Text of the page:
Yakima’s Juneteenth Celebration Brought Food, Fun & New ‘Royalty’
Yakima celebrated its 2018 Juneteenth Weekend this past Saturday at Martin Luther King Jr. Park and it was a lot of fun, despite the wind, intermittent rain and even a freak hail storm! The highlights (for me) included eating the best gumbo and baked BBQ chicken I think I've ever had, running into an old friend I hadn't seen in over 8 years, and watching my 7-year old daughter become "royalty", as she won her first-ever pageant. Willow is Miss Juneteenth 2018! Yasss!
Friday night's Juneteenth Kickoff Event party featured a dance performance by the Fusion Dance Team, who performed a drill routine and the Cha Cha Slide dance. They were adorable!
Next, Ester Huey, the previous executive director of the Henry Beauchamp Community Center (formerly the Southeast Community Center), gathered everyone around the picnic tables as she shared the oral history of Juneteenth and its meaning to the African-American community. The DJ played some great "old school jams" in the background, which gave the event a very relaxed and fun family backyard barbecue feel. For a while there, I felt nostalgia rush over me because it reminded me of my childhood memories of chilling with family and friends back in my hometown of Nashville, TN! (I admit, I got a little teary eyed and homesick!)
While the DJ was "spinning the tunes", Ms. Huey and her family prepared absolutely mouthwatering "Freedom Foods" for sale (ooh, stop what you're doing and check out the menu in the photo gallery)! It was so hard for me to choose what to eat, but I ended up buying the gumbo. Let me tell you how amazing it tasted! The texture of the shrimp in the gumbo was perfectly tender, the seasoned beef was flawlessly tender, the soup was thick and savory, with a slight kick of heat! The gumbo tasted as if it had been simmered to perfection by the ancestors. It was SUCC-U-LENT! I even took some home in a to-go bowl!
Saturday's Juneteenth event brought out a bigger crowd than the night before. We didn't let the weather elements affect us; attendees mingled, danced, made new acquaintances and played catch-up with old friends, some of whom they hadn't seen in years. (For instance, I ran into an old friend of mine that I hadn't seen in over 8 years since she moved away to Arkansas! When we saw each other from across the park, we both screamed and ran to each other and hugged and cried. People near us started laughing because I guess we reminded them of that Celie and Nettie reunion scene in the movie, The Color Purple! HA! Good times.)
It warmed my heart to see several local non-profits and businesses bring their booths to Juneteenth because to me it showed they genuinely wanted to show their support for Yakima's African-American community.
Cheri Kilty, Executive Director of the YWCA of Yakima teamed up with its organization's Social Justice Committee (of which I am a member) to provide a "Reading Festival". There were nearly 100 free new children's books for each child to choose from and take home. Most of the books featured stories from African-American children's perspectives. (Willow, however, chose to take "The Secret Life of Pets".) The YWCA's Legal Advocate, Nancy Marnin, was very excited to get up on the stage and read "Giraffes Can't Dance" to the kids, most of whom listened to the story while jumping in the bouncy house.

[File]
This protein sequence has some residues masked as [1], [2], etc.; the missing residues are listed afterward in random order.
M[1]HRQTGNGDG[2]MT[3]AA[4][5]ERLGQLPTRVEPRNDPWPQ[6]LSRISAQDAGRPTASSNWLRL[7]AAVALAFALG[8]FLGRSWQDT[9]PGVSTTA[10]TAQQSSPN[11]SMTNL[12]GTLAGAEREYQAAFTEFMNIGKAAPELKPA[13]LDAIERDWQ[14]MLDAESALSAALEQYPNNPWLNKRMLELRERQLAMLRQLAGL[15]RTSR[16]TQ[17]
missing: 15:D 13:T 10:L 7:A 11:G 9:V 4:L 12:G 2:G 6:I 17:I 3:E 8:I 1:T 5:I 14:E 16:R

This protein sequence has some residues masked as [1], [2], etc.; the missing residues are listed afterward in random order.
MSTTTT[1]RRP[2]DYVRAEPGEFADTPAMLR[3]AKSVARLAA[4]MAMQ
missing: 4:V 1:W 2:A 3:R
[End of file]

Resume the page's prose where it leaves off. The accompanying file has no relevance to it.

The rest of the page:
United HealthCare was also present at Juneteenth, offering free games and prizes and medical insurance information. Central Washington University's booth offered college information. One booth sold small plants, 3 for $1. Free greeting cards were given out from DoItAllInTheMall.com, a small internet-based company that gives back some of the profits to the Yakima community. had a booth where teens could sign up for a free class that teaches youth ages 16-24 to learn how to code. The NAACP of Yakima also had a booth signing up community members to become a member of America's oldest and respected civil rights organization.
After lunch was served, it was time for the Mr. and Miss Juneteenth Yakima pageant. Contestants wowed the audience with their talents, which included singing, dancing and the reading of a very moving tribute to a family member. Jaxon Parks, age 7, won the Mr. Juneteenth Yakima 2018 crown & scepter, and (my daughter), Willow Cosby, also age 7, won the Miss Juneteenth Yakima 2018 crown and sash. Daisjia Watley, age 9, is the 2018 Miss Juneteenth Yakima First Princess.
I hope that you will make plans to attend next year's Juneteenth celebration and bring your family and friends! It truly means a lot when we see the community come out to support and enjoy a good time with us! If you would like to be a part of the 2019 Juneteenth Planning Committee, please contact Ester Huey at firstname.lastname@example.org, Adrianne Garner at adrianneg75@yahoo.
The 2018 Yakima Juneteenth Celebration event was sponsored by the Yakima Juneteenth Committee, City of Yakima Parks & Recreation Department and the YWCA of Yakima.